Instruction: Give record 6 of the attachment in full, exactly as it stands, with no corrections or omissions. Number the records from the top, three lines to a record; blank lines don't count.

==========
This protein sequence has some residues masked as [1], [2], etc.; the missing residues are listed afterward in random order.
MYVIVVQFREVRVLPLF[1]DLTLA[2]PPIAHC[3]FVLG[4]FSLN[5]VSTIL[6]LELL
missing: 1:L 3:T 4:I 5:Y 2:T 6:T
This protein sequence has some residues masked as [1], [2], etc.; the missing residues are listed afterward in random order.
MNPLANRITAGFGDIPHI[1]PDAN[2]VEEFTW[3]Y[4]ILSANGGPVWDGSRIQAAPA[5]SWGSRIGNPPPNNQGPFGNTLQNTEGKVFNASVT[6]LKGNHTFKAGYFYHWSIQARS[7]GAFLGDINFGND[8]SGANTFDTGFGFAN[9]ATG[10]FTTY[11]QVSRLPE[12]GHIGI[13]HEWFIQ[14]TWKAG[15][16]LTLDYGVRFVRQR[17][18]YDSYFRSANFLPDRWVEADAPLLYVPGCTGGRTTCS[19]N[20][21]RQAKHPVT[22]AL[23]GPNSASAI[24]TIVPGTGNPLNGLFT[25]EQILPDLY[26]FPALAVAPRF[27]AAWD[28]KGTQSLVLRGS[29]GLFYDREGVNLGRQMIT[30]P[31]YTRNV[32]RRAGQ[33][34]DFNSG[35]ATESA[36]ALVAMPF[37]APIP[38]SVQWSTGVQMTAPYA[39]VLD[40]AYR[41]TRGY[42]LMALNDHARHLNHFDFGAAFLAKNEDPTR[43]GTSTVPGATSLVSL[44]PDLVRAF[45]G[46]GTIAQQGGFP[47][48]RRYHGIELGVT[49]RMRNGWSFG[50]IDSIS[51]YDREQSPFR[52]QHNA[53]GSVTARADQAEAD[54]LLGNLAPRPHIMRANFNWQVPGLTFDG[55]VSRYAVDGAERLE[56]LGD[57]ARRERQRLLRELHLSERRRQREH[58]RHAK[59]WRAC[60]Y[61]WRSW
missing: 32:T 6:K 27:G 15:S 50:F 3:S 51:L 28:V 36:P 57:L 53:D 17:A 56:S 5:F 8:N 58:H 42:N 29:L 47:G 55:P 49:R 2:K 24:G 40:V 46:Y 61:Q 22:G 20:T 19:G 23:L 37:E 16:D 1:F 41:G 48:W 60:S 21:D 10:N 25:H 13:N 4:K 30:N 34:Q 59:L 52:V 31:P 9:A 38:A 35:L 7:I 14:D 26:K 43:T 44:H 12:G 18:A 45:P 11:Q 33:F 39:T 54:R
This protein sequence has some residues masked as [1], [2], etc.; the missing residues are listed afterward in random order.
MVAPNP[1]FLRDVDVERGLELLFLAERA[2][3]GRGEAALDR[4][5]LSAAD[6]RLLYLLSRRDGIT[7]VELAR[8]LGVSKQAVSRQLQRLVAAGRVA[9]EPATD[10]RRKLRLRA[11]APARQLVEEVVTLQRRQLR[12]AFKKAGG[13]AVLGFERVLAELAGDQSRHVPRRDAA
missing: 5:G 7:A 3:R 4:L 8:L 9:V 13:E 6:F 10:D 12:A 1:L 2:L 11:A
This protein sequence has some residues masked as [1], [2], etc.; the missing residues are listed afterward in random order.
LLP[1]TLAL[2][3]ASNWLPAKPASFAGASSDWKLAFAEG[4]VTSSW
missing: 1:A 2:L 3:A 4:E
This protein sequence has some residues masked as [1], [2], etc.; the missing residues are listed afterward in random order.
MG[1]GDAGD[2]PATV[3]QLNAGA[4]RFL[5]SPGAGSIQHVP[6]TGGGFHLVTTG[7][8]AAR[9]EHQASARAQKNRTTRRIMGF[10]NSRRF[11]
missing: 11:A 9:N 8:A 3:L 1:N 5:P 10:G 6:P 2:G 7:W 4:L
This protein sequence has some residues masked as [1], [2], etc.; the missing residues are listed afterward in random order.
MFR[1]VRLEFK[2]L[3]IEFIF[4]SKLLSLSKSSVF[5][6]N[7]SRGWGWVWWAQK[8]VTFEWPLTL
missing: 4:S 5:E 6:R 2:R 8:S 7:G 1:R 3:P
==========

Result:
This protein sequence has some residues masked as [1], [2], etc.; the missing residues are listed afterward in random order.
MFR[1]VRLEFK[2]L[3]IEFIF[4]SKLLSLSKSSVF[5][6]N[7]SRGWGWVWWAQK[8]VTFEWPLTL
missing: 4:S 5:E 6:R 2:R 8:S 7:G 1:R 3:P